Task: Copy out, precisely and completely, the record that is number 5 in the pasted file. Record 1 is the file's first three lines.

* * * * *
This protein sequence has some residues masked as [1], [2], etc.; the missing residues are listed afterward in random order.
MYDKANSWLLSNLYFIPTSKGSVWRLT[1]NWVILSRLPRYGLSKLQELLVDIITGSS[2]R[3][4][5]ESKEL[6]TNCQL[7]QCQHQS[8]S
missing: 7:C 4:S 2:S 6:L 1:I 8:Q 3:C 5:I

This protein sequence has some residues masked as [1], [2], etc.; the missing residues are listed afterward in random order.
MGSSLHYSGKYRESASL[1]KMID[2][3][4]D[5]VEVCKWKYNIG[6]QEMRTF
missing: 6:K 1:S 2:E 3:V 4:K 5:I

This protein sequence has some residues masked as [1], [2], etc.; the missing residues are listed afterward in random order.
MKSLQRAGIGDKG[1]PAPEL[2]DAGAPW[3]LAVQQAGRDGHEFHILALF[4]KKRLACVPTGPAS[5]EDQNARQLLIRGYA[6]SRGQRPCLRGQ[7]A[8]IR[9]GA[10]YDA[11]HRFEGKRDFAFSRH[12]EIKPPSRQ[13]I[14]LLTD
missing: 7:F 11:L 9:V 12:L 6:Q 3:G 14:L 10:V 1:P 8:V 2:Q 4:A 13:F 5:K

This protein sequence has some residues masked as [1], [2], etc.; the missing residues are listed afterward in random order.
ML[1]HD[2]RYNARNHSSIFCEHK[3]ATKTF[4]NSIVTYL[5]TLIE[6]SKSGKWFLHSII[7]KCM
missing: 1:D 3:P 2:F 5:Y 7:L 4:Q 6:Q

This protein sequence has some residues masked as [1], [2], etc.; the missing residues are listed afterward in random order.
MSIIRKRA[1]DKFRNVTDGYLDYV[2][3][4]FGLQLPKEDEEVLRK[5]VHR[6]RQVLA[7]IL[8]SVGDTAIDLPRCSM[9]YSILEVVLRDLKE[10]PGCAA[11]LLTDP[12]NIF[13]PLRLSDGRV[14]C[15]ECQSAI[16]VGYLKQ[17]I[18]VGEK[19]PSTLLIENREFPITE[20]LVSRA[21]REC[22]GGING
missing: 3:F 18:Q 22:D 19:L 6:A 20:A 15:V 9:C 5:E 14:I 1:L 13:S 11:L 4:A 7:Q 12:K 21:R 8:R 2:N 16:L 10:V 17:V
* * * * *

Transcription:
This protein sequence has some residues masked as [1], [2], etc.; the missing residues are listed afterward in random order.
MSIIRKRA[1]DKFRNVTDGYLDYV[2][3][4]FGLQLPKEDEEVLRK[5]VHR[6]RQVLA[7]IL[8]SVGDTAIDLPRCSM[9]YSILEVVLRDLKE[10]PGCAA[11]LLTDP[12]NIF[13]PLRLSDGRV[14]C[15]ECQSAI[16]VGYLKQ[17]I[18]VGEK[19]PSTLLIENREFPITE[20]LVSRA[21]REC[22]GGING
missing: 3:F 18:Q 22:D 19:L 6:A 20:A 15:V 9:C 5:E 14:I 1:L 13:S 11:L 4:A 7:Q 12:K 21:R 8:R 2:N 16:L 10:V 17:V